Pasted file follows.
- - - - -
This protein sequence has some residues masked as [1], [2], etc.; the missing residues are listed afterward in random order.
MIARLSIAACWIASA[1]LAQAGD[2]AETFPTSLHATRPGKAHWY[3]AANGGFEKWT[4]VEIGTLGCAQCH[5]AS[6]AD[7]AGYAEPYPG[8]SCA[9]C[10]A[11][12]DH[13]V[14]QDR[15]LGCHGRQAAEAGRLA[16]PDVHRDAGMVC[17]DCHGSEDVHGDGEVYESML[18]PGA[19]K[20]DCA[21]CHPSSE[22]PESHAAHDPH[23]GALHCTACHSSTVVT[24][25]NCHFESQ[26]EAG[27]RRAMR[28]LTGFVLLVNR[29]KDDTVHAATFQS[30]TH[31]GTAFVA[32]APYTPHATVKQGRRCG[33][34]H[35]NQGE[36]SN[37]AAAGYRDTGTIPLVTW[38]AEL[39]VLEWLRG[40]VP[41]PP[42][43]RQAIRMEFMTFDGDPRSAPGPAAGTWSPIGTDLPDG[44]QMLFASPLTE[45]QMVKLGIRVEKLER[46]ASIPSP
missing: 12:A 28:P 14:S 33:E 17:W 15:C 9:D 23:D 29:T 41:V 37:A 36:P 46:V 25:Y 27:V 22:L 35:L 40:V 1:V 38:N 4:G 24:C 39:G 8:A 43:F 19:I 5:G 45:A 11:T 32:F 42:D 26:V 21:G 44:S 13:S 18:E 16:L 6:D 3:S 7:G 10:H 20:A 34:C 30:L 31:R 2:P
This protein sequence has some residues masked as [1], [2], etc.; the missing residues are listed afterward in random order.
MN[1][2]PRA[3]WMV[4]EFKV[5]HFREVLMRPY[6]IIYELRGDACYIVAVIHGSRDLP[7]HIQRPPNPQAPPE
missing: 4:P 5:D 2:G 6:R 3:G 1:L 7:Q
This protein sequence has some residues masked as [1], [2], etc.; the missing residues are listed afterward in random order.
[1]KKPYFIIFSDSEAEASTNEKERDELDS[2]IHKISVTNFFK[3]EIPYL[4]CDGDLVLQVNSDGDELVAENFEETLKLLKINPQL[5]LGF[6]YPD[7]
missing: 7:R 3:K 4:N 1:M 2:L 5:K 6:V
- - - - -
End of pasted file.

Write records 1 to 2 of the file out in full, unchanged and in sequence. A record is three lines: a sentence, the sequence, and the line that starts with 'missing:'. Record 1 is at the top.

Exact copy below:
This protein sequence has some residues masked as [1], [2], etc.; the missing residues are listed afterward in random order.
MIARLSIAACWIASA[1]LAQAGD[2]AETFPTSLHATRPGKAHWY[3]AANGGFEKWT[4]VEIGTLGCAQCH[5]AS[6]AD[7]AGYAEPYPG[8]SCA[9]C[10]A[11][12]DH[13]V[14]QDR[15]LGCHGRQAAEAGRLA[16]PDVHRDAGMVC[17]DCHGSEDVHGDGEVYESML[18]PGA[19]K[20]DCA[21]CHPSSE[22]PESHAAHDPH[23]GALHCTACHSSTVVT[24][25]NCHFESQ[26]EAG[27]RRAMR[28]LTGFVLLVNR[29]KDDTVHAATFQS[30]TH[31]GTAFVA[32]APYTPHATVKQGRRCG[33][34]H[35]NQGE[36]SN[37]AAAGYRDTGTIPLVTW[38]AEL[39]VLEWLRG[40]VP[41]PP[42][43]RQAIRMEFMTFDGDPRSAPGPAAGTWSPIGTDLPDG[44]QMLFASPLTE[45]QMVKLGIRVEKLER[46]ASIPSP
missing: 12:A 28:P 14:S 33:E 17:W 15:C 9:D 23:D 29:T 41:V 37:A 36:P 46:V 25:Y 27:V 22:L 35:L 40:V 1:V 38:N 4:G 24:C 39:G 8:A 43:F 19:I 5:G 45:A 11:T 32:F 42:D 26:V 21:G 44:S 13:S 18:E 16:L 6:D 3:S 7:G 10:H 20:A 34:C 30:L 31:R 2:P
This protein sequence has some residues masked as [1], [2], etc.; the missing residues are listed afterward in random order.
MN[1][2]PRA[3]WMV[4]EFKV[5]HFREVLMRPY[6]IIYELRGDACYIVAVIHGSRDLP[7]HIQRPPNPQAPPE
missing: 4:P 5:D 2:G 6:R 3:G 1:L 7:Q